February 27, 2011

ALL THAT MATTERS IS THE DECAL ON THE HELMET:

Viewing the NFL labor situation through a 1987 lens (SAM MELLINGER, 2/26/11, The Kansas City Star)

The games were a blur. An earthquake hit the night before the first game against the Raiders. Ken Lacy fumbled twice at the goal line — “I couldn’t believe he was our tailback,” Stevens says — and the Chiefs lost.

The next week, the Chiefs played the Dolphins in the first-ever game at Joe Robbie Stadium. Stevens suffered a separated (non-throwing) shoulder in the first quarter and the Chiefs lost 42-0.

A few real NFL players showed up for the last game during the strike, most notably Joe Montana nationally and Kevin Ross locally with the Chiefs. [...]

Stevens is one of hundreds of replacement players whose life experience says the union will cave. This has been said so much it is taken as fact in some circles, almost like a character flaw of NFL players. The assumption of many is that if the players miss any games — or, more to the point, miss any money — they will come sprinting back to the sport and its paychecks.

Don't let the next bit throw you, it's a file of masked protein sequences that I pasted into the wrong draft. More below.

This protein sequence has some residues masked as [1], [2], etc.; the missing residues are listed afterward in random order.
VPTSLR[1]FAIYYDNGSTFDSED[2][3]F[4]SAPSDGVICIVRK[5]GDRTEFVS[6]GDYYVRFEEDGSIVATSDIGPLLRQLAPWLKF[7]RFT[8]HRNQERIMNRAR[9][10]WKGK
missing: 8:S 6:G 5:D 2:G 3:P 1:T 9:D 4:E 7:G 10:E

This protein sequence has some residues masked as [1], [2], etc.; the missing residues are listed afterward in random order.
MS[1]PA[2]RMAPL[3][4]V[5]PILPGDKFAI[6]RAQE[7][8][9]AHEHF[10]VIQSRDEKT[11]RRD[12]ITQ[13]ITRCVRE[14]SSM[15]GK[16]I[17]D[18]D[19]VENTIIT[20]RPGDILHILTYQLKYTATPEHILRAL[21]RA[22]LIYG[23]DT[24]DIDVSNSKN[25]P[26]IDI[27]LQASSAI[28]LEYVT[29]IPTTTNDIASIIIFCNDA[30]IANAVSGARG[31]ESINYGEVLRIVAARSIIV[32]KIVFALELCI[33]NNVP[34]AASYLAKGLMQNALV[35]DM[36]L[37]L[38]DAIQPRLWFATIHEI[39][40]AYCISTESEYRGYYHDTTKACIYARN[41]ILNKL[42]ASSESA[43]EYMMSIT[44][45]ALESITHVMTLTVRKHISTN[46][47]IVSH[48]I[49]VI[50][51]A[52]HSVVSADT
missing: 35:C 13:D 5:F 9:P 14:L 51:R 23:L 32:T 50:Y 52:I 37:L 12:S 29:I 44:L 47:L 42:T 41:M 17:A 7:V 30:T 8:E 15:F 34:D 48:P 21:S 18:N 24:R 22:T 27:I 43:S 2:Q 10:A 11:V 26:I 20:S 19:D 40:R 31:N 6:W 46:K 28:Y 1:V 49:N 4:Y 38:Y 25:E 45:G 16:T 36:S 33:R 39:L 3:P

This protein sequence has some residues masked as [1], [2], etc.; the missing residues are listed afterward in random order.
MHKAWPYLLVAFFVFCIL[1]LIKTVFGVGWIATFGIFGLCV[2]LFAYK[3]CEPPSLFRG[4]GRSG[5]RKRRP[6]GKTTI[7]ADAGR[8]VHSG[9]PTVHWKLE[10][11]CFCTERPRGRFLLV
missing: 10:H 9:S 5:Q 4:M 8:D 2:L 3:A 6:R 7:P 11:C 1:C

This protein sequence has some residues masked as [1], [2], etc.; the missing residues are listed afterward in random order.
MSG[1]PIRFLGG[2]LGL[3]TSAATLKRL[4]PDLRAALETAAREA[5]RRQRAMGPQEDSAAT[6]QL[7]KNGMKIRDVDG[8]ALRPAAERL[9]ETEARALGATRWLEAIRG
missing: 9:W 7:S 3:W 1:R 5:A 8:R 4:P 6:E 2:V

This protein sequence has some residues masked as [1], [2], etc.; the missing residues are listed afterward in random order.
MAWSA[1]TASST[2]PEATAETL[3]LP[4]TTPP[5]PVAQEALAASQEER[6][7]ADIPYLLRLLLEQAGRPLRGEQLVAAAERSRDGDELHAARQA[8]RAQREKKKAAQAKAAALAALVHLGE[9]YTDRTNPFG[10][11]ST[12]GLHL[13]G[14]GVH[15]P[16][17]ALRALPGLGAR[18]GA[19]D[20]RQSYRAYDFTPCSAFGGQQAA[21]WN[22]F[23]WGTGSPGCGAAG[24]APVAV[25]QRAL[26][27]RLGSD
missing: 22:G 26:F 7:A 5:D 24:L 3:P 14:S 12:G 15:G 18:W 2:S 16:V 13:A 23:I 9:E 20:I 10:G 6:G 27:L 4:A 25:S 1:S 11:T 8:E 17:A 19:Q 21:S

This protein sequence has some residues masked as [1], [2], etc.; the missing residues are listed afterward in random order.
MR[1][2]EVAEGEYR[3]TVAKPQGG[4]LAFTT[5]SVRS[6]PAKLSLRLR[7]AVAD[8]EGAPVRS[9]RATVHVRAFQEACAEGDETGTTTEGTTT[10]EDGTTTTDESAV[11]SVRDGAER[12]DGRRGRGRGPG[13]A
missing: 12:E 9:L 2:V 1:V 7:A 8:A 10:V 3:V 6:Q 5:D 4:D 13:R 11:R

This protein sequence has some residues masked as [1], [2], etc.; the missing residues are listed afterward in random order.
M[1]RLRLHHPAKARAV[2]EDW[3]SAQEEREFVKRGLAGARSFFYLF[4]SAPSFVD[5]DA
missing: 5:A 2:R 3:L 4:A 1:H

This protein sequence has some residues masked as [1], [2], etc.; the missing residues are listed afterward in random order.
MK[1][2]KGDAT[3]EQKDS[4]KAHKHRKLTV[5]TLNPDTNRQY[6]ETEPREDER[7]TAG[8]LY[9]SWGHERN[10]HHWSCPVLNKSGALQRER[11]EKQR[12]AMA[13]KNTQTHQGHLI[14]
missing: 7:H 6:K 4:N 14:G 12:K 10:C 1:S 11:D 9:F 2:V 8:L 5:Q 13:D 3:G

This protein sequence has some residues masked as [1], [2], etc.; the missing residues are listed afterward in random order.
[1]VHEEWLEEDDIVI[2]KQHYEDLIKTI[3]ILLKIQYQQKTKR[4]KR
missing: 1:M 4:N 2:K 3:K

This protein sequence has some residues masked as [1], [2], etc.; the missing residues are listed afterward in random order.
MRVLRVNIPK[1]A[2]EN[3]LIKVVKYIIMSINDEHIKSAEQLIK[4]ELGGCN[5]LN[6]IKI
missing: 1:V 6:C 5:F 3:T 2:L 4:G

Maybe this time will be different. Union leader DeMaurice Smith is talking that way, and for now the players behind him say the right things.

But they said the right things 24 years ago, too, and put up such a strong and dramatic front with the shotguns and pickup trucks and then just a few weeks later gave up the fight.

If you ever get the chance to talk to one of those old players about the strike, they will probably talk about the impossibly small feeling of watching games go on without them, of watching inferior players make money. The players lost about $80 million during the three replacement games, but the owners’ profits didn’t change much.


Football players are entirely fungible, which is smart teams trade high picks for low.


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Posted by Orrin Judd at February 27, 2011 12:42 PM
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